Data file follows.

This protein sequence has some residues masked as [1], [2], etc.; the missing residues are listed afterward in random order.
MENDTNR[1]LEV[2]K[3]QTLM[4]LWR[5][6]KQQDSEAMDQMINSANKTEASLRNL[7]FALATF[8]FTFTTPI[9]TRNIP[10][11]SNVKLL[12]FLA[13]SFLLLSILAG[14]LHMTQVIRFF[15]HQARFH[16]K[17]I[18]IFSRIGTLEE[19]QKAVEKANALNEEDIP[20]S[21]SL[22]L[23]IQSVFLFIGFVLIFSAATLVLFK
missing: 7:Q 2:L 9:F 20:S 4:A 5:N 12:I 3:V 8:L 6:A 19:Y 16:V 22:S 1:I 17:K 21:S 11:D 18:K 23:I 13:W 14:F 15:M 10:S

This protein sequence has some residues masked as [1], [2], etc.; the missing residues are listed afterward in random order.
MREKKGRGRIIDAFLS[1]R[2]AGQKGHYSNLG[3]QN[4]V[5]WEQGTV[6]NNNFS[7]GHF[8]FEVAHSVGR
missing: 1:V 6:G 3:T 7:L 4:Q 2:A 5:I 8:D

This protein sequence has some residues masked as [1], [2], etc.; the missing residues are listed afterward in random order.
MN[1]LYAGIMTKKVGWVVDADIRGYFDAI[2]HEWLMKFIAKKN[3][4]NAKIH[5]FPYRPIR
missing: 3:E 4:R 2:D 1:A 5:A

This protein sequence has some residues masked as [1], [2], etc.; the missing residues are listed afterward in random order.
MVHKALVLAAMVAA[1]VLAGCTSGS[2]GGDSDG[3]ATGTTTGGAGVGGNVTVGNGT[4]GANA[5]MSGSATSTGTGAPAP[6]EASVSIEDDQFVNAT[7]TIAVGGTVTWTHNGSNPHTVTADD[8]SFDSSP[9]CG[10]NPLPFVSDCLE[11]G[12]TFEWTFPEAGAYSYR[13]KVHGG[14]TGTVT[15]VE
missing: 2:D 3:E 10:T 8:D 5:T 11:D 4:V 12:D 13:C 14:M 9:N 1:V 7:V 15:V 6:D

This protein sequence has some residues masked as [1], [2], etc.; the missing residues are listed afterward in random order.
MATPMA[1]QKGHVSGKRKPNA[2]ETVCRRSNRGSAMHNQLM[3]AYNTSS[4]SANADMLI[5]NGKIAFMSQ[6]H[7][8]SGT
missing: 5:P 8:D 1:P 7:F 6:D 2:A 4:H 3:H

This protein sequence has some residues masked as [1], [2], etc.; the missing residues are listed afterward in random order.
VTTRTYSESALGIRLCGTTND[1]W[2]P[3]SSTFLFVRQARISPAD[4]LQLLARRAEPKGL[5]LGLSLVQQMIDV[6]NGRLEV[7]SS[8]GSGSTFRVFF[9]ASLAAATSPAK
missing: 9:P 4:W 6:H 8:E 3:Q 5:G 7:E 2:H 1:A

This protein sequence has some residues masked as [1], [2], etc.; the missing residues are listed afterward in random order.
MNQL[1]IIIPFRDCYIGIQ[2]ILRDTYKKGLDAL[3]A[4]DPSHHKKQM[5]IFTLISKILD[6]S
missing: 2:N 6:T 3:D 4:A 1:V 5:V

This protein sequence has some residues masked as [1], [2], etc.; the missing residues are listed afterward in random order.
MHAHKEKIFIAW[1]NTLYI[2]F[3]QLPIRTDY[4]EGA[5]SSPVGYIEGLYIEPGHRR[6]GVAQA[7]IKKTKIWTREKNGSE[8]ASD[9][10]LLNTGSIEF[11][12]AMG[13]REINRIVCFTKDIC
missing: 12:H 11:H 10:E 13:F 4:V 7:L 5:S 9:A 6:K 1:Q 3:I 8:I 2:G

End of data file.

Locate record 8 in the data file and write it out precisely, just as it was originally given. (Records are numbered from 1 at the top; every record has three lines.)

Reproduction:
This protein sequence has some residues masked as [1], [2], etc.; the missing residues are listed afterward in random order.
MHAHKEKIFIAW[1]NTLYI[2]F[3]QLPIRTDY[4]EGA[5]SSPVGYIEGLYIEPGHRR[6]GVAQA[7]IKKTKIWTREKNGSE[8]ASD[9][10]LLNTGSIEF[11][12]AMG[13]REINRIVCFTKDIC
missing: 12:H 11:H 10:E 13:F 4:V 7:L 5:S 9:A 6:K 1:Q 3:I 8:I 2:G